Deepening the port of Gdynia, Poland
The port of Gdynia was built in the last century to boost the economy of Poland, and by extension Europe. The works we are carrying out in Gdynia today serve that same purpose. In 2022, Gdynia's port authority, ZMPG, commissioned Jan De Nul Group to deepen certain port areas, from 13 metres to 16 metres. These works should make the port accessible to larger container ships and bulk carriers. In addition, we also raised the seabed in other port zones that were too deep to ensure the stability of the quay walls. These works aim to keep Gdynia competitive with neighbouring ports within Poland, such as Gdansk 20 kilometres away, as well as foreign ones. Job security in and around the port, additional jobs, investment and further development of the port and city should follow.
A diverse dredging fleet
To carry out this project, we deployed a diverse Jan De Nul fleet. Trailing suction hopper dredgers Charles Darwin and Pedro Álvares Cabral, backhoe dredger Vitruvius, split hopper Magellano, and water injection dredger Cosette all contributed to the realisation of the full project scope. For Cosette, the dredging works in Gdynia were its maiden project. Thanks to its compact size, the vessel can dredge in zones close to the quay walls and in more difficult to reach areas. It thus perfectly complements the work of the larger dredgers active on this project.
A varied project scope
Following the dredging and backfilling scope, we also executed bottom reinforcement works on the seabed in certain parts of the port. For this, we worked together with subcontractor Strabag. Before we started the dredging works, we first removed part of the old bottom reinforcement. After dredging, we applied new bottom reinforcement. This way, we create a resistant surface to protect a large part of the bottom from erosion caused by ship propellers. On top of that, we removed old telecom cables and drilled new ones 25 metres below the port.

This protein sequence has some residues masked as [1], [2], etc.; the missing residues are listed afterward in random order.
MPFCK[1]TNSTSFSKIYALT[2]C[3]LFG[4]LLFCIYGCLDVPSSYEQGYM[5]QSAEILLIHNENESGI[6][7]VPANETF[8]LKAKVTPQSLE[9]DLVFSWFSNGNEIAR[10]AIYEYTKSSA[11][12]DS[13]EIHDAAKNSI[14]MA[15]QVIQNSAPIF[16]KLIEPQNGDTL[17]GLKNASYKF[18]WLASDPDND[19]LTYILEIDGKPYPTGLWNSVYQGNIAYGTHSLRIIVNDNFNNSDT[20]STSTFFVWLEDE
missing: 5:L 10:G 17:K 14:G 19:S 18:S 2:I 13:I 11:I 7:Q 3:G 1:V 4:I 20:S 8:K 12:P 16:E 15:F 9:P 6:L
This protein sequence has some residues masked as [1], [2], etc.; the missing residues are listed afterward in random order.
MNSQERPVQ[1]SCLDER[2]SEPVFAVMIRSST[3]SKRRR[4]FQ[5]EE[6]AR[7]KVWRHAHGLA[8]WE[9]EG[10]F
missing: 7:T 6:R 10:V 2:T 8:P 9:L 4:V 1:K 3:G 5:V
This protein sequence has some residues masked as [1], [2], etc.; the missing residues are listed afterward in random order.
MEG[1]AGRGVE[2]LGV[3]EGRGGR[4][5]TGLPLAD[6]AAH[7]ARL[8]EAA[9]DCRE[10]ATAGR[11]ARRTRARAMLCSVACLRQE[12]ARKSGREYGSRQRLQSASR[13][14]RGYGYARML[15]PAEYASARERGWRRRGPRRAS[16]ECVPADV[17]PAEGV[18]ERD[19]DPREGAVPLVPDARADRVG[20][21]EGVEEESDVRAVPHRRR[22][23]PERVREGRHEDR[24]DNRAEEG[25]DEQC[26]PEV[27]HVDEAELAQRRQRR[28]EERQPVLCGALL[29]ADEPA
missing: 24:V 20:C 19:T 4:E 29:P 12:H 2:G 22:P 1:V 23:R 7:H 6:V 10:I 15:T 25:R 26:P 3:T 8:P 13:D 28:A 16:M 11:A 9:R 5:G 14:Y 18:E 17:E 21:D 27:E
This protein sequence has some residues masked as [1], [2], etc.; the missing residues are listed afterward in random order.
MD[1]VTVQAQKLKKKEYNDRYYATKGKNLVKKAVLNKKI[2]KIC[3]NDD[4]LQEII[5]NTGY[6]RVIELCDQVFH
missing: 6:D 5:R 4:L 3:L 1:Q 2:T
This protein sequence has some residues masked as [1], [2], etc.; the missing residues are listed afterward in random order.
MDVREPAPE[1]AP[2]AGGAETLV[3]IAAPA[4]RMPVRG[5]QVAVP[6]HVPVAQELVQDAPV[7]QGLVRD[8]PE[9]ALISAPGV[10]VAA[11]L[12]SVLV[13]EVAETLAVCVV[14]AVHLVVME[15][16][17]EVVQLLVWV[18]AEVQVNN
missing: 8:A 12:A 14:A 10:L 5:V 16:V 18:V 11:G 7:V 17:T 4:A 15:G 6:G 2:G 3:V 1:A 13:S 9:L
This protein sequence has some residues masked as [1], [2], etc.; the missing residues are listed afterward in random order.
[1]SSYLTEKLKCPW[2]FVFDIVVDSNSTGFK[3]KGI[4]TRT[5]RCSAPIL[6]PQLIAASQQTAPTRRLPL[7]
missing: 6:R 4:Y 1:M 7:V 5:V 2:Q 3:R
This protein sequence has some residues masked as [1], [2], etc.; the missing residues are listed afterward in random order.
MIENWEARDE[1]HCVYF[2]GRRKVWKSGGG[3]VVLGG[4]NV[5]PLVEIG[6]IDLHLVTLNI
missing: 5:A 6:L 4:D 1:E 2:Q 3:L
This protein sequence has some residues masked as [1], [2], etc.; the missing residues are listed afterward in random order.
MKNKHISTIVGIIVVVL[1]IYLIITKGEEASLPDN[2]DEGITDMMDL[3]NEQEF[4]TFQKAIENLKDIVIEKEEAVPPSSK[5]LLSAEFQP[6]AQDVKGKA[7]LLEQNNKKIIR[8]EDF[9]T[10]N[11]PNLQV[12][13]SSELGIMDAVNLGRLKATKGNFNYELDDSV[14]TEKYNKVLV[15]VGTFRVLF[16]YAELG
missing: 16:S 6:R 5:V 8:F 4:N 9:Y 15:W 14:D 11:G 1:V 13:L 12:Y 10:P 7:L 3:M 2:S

But before we could do any of this, we had to complete a ferromagnetic campaign. The port of Gdynia was badly impacted during World War II. The Estonian company ESC took charge of the survey campaign for unexploded ordnances. With survey and scanning operations, several explosives were detected and dismantled. Only then could we start dredging and bottom reinforcement operations in complete safety.
We started the works in the port of Gdynia in mid-2022 and foresee to complete them in 16 months time, by the end of 2023.